CitationCampbell, Benjamin C.; Gray, Peter B.; & Leslie, Paul W. (2005). Age-Related Changes in Body Composition among Turkana Males of Kenya. American Journal of Human Biology, 17(5), 601-610.
AbstractTo determine if age-related changes in body composition among males from an energetically limited population are similar to those of Western populations, we collected anthropometric data from Turkana pastoral nomads of northern Kenya. Measures included height, weight, and triceps, suprailiac, and subscapular skinfolds. Subjects were 132 nomadic and 90 settled Turkana males, with estimated ages 20+. Skinfold measures were used to calculate both fat-free mass (FFM) and percent body fat. Results were analyzed by 10-year age groups, using general linear models. Subpopulations did not differ in FFM, but percent body fat was significantly higher among settled males. Age-related changes in FFM were curvilinear, peaking in the 30s for nomads and 40s for settled males, with a significant decline in men over 60 years of age. Nomadic males show declines in percent body fat from the 20s onward, while percent body fat among settled males increased across age groups. These results indicate that age-related patterns of FFM in Turkana men are similar to those found in Western populations, but that age-related patterns of adiposity can differ. As such, they suggest that age-related patterns of fat-free mass in men may vary little across populations, while age-related patterns of adiposity are more closely related to environmental conditions.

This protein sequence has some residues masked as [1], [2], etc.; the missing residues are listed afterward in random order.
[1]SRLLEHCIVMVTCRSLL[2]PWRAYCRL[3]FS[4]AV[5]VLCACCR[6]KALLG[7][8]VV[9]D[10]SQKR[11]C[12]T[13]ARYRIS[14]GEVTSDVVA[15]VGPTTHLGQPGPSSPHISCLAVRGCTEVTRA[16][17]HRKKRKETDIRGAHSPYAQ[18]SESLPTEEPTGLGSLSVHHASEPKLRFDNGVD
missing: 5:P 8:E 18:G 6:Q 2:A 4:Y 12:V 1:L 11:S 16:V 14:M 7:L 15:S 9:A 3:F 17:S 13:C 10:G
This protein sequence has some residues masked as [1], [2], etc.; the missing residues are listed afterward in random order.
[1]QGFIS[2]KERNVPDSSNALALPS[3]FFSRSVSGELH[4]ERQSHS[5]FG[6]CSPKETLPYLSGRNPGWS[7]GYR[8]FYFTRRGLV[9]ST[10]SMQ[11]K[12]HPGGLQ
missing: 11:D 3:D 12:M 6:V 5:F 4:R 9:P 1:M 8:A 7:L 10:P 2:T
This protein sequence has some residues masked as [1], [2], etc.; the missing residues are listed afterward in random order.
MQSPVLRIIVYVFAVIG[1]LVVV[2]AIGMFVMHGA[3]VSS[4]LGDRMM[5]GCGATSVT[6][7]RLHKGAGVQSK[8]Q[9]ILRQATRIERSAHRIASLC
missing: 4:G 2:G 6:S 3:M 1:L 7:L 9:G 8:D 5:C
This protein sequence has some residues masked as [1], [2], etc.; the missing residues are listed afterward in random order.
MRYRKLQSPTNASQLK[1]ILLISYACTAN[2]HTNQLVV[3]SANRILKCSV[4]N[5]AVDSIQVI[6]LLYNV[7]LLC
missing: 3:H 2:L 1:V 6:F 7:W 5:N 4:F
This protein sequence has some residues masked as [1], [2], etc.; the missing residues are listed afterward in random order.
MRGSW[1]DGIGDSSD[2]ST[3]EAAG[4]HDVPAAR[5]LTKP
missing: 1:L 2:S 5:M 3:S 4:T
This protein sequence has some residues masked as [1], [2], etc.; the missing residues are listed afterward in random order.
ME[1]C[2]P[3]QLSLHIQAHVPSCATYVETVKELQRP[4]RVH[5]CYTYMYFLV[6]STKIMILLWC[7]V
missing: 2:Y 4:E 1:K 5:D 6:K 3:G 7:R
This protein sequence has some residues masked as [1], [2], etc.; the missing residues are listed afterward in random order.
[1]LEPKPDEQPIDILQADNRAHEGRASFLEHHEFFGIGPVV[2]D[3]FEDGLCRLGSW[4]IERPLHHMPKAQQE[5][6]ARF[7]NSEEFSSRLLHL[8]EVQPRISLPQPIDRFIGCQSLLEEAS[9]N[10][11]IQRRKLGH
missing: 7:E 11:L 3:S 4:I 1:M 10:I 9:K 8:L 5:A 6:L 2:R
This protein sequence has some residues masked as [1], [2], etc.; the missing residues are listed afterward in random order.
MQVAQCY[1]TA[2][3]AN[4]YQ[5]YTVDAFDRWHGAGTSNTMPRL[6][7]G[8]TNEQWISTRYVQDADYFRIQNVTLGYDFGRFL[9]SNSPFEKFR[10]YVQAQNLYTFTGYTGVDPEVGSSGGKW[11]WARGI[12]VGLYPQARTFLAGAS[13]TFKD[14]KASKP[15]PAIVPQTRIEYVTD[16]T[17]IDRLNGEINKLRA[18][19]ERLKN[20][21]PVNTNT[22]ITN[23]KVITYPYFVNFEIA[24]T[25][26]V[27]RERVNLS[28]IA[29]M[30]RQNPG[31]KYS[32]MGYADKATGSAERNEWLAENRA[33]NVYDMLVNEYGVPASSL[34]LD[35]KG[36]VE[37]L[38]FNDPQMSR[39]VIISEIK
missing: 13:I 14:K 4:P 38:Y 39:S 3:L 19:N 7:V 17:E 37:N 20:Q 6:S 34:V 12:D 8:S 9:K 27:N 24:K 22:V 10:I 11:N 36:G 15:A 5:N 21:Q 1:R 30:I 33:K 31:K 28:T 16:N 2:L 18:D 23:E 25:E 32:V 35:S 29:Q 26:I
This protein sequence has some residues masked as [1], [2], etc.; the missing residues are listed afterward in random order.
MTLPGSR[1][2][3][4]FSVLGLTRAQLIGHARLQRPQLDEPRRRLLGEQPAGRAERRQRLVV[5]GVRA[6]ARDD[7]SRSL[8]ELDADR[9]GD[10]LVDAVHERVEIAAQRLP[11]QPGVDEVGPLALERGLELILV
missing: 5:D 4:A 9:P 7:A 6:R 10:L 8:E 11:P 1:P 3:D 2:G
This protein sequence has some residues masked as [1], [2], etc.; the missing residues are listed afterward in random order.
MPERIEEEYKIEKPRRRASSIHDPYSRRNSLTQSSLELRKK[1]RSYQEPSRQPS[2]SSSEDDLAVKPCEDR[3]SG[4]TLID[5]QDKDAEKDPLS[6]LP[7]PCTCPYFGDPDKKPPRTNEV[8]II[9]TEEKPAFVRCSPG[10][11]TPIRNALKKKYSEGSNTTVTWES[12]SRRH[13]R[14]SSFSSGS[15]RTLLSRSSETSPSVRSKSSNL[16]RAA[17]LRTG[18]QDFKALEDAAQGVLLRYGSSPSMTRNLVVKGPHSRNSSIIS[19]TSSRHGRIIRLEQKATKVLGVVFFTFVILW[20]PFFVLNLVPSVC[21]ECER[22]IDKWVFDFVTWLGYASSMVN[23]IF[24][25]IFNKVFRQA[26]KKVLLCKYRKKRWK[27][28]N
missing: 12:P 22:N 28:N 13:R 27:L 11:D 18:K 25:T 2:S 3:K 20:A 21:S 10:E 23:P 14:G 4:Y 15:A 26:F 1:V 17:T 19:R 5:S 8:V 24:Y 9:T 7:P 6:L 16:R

Reference TypeJournal Article
Journal TitleAmerican Journal of Human Biology
Author(s)Campbell, Benjamin C.
Gray, Peter B.
Leslie, Paul W.